The NEVADA/CURV system (Fig. 3) consists of the CURV Linkage Arm mounted on a turret which can be rotated and elevated relative to the carrier vehicle, two TV cameras for stereo viewing, a separate TV camera for monodisplay, and a remote control station with RF or hardwired link to the vehicle-arm-TV system. This hydraulically powered arm has six degrees-of-freedom, plus opening and closing the hand mechanism. The essential and novel feature of this manipulator is that it provides true linear extension by the use of an idler gear of twice the radius of a forearm drive gear. Extension is achieved by moving the upper arm with respect to the idler. The linkage action causes the course travelled by the wrist during extension to be a straight line passing through both the azimuth and elevation axes. Elevation is achieved by rotating the whole mechanism about the vertical axis of the idler. A double parallelogram added to the linkage eliminates wrist disorientation during changes in elevation and extension or the arm. Thus, the arm performs the function of positioning the hand, without disconnecting it, in a spherical coordinate system. The arm has a high section modulus which makes it rigid but lightweight. The existing prototype can handle loads corresponding to nearly 70% of the arms weight at 1.5 m extension. The control system is presently a single on-off control for each joint. Rate control servo for joystick control and position control servo for computer control are under construction. The equioment of the hand with tactile, proximity, and force/torque sensors is also in progress. Presently, the NEVADA/CURV system is used for hand-eye coordination experiments.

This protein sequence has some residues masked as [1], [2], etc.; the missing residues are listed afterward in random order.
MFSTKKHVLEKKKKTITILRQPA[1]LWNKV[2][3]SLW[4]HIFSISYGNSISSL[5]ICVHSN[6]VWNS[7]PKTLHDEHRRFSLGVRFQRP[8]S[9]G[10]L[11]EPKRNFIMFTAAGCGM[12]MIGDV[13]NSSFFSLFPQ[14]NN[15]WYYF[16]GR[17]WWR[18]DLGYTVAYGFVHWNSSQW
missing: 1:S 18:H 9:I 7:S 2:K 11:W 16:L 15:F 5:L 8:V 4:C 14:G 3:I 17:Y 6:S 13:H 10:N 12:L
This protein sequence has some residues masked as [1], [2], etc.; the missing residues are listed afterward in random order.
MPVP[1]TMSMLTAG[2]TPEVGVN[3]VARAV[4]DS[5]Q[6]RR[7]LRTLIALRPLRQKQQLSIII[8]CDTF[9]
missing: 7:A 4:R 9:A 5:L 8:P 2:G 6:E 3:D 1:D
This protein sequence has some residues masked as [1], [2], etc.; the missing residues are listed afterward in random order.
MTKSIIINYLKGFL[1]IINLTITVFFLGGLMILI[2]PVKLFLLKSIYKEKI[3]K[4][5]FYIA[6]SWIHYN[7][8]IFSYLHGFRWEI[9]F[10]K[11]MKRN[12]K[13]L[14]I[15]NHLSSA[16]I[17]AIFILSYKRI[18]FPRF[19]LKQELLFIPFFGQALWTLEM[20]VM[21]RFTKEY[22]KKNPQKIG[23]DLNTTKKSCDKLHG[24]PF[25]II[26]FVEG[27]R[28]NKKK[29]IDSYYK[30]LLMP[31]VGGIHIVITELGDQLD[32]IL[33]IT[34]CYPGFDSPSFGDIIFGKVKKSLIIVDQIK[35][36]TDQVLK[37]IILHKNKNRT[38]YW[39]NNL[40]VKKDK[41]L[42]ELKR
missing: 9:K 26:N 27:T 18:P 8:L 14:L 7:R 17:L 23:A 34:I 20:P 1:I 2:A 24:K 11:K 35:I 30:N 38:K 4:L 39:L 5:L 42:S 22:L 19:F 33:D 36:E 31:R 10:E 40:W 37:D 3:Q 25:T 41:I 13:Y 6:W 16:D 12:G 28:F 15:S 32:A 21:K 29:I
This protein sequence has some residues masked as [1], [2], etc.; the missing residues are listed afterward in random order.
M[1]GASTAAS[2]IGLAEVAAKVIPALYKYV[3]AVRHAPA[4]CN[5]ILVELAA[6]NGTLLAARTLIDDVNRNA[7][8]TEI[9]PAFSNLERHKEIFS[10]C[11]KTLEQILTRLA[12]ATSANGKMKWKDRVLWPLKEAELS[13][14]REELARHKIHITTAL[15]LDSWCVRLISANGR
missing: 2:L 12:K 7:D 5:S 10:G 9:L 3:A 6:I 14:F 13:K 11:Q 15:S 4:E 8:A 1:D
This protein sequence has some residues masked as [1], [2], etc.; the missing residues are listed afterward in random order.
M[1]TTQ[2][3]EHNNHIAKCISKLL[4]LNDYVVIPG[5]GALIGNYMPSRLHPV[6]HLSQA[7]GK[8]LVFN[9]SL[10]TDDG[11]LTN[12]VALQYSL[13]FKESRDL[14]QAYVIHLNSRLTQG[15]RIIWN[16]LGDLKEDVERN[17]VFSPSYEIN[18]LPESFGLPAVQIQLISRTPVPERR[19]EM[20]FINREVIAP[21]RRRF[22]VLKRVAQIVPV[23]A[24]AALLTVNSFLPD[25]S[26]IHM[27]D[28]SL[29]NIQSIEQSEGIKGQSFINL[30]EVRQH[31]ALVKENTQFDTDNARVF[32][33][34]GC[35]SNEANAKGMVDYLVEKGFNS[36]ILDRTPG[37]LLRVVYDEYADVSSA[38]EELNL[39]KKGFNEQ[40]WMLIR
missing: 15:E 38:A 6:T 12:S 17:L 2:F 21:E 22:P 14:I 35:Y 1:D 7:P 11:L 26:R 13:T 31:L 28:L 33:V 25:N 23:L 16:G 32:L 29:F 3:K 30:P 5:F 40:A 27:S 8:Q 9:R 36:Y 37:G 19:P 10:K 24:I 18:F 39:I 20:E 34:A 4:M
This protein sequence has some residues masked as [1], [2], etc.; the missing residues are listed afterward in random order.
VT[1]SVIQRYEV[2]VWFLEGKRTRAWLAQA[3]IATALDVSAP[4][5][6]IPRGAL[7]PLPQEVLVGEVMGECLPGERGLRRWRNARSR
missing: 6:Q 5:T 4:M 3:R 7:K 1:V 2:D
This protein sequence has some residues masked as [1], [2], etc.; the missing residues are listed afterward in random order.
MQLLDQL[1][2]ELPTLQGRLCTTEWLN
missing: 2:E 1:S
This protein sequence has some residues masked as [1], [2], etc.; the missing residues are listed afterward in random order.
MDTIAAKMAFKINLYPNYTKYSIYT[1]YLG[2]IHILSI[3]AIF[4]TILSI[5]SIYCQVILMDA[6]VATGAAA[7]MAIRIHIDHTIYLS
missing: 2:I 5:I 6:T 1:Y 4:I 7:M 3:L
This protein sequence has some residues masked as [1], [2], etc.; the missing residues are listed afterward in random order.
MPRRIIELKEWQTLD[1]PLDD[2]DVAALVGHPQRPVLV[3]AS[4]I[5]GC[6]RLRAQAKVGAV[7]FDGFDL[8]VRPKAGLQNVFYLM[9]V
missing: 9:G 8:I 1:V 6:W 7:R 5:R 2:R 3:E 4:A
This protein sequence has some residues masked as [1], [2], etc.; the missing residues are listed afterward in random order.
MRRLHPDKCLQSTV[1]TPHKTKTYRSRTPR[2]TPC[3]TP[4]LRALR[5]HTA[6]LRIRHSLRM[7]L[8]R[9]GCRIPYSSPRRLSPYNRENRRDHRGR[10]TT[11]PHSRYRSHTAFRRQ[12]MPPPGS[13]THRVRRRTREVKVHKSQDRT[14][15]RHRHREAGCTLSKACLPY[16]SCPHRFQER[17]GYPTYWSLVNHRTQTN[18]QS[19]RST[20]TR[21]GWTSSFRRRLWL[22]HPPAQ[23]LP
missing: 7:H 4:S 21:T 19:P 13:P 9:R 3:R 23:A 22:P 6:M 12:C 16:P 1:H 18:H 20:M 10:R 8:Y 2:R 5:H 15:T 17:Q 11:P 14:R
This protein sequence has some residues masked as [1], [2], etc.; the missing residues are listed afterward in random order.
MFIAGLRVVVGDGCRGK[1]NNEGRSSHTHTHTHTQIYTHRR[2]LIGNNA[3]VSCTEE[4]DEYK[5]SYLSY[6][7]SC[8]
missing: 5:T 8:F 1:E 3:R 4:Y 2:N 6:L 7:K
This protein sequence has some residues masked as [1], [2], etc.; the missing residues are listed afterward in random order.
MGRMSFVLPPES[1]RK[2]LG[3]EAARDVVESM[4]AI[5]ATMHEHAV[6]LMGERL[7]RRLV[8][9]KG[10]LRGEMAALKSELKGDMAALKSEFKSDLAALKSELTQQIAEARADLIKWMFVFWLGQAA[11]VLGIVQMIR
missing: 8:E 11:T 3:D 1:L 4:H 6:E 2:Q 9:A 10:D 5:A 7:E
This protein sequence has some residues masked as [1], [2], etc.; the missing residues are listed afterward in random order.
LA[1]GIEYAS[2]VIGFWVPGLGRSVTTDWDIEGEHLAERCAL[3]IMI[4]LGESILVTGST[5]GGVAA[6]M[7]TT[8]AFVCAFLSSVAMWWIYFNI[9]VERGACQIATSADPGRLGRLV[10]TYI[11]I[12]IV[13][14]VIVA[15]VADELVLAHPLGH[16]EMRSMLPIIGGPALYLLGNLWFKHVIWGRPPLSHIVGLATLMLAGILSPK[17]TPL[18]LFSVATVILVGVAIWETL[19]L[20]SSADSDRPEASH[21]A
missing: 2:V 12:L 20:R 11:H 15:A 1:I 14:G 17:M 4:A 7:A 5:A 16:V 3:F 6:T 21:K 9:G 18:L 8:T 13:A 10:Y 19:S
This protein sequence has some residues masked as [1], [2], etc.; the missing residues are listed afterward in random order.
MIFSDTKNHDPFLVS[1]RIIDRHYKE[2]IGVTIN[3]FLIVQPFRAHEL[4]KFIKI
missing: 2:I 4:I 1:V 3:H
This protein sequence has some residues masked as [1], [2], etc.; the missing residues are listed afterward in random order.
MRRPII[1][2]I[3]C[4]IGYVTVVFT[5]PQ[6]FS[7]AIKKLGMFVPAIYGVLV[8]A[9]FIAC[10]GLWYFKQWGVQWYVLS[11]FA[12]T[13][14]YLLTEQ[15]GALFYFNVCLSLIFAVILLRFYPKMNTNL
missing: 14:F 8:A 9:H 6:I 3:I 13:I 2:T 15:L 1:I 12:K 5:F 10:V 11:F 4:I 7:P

Source: JPL Technical Memorandum 33-721. Jan 1, 1975

See also paper by Uhrich, R., "CURV Linkage Manipulator," Naval Research Center. November 1971.


See other early Teleoperators here.